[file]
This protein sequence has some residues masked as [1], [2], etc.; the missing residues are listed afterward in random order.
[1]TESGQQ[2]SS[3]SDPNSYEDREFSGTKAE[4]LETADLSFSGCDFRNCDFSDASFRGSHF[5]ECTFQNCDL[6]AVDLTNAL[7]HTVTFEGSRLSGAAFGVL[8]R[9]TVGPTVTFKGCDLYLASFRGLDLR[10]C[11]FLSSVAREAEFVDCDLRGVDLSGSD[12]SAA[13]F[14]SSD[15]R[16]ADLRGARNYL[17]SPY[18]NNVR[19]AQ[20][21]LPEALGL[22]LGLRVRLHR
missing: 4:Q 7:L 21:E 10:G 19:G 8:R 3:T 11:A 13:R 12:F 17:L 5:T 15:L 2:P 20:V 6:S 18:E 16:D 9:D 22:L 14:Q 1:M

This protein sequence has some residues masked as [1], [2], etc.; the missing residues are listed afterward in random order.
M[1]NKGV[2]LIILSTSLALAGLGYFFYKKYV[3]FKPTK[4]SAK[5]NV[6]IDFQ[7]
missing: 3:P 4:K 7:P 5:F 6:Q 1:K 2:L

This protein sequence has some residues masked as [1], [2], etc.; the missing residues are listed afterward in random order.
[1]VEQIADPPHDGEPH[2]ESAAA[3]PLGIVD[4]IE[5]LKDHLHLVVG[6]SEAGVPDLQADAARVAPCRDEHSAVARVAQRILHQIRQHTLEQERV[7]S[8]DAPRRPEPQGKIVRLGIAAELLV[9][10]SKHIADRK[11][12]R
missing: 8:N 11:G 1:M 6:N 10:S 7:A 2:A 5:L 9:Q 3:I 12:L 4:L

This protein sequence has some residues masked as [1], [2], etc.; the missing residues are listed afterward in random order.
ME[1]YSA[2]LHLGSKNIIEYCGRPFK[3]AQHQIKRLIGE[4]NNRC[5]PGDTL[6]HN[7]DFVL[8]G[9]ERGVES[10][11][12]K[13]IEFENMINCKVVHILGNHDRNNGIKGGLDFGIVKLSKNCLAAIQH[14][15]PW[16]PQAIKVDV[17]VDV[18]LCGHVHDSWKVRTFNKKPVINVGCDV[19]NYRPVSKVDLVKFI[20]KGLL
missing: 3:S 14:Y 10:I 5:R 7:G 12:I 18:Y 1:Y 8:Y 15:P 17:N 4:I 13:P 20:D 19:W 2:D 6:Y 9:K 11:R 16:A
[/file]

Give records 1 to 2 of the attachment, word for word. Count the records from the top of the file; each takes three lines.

This protein sequence has some residues masked as [1], [2], etc.; the missing residues are listed afterward in random order.
[1]TESGQQ[2]SS[3]SDPNSYEDREFSGTKAE[4]LETADLSFSGCDFRNCDFSDASFRGSHF[5]ECTFQNCDL[6]AVDLTNAL[7]HTVTFEGSRLSGAAFGVL[8]R[9]TVGPTVTFKGCDLYLASFRGLDLR[10]C[11]FLSSVAREAEFVDCDLRGVDLSGSD[12]SAA[13]F[14]SSD[15]R[16]ADLRGARNYL[17]SPY[18]NNVR[19]AQ[20][21]LPEALGL[22]LGLRVRLHR
missing: 4:Q 7:L 21:E 10:G 19:G 8:R 3:T 11:A 13:R 12:F 17:L 5:T 15:L 2:P 20:V 6:S 18:E 16:D 9:D 22:L 14:Q 1:M

This protein sequence has some residues masked as [1], [2], etc.; the missing residues are listed afterward in random order.
M[1]NKGV[2]LIILSTSLALAGLGYFFYKKYV[3]FKPTK[4]SAK[5]NV[6]IDFQ[7]
missing: 3:P 4:K 7:P 5:F 6:Q 1:K 2:L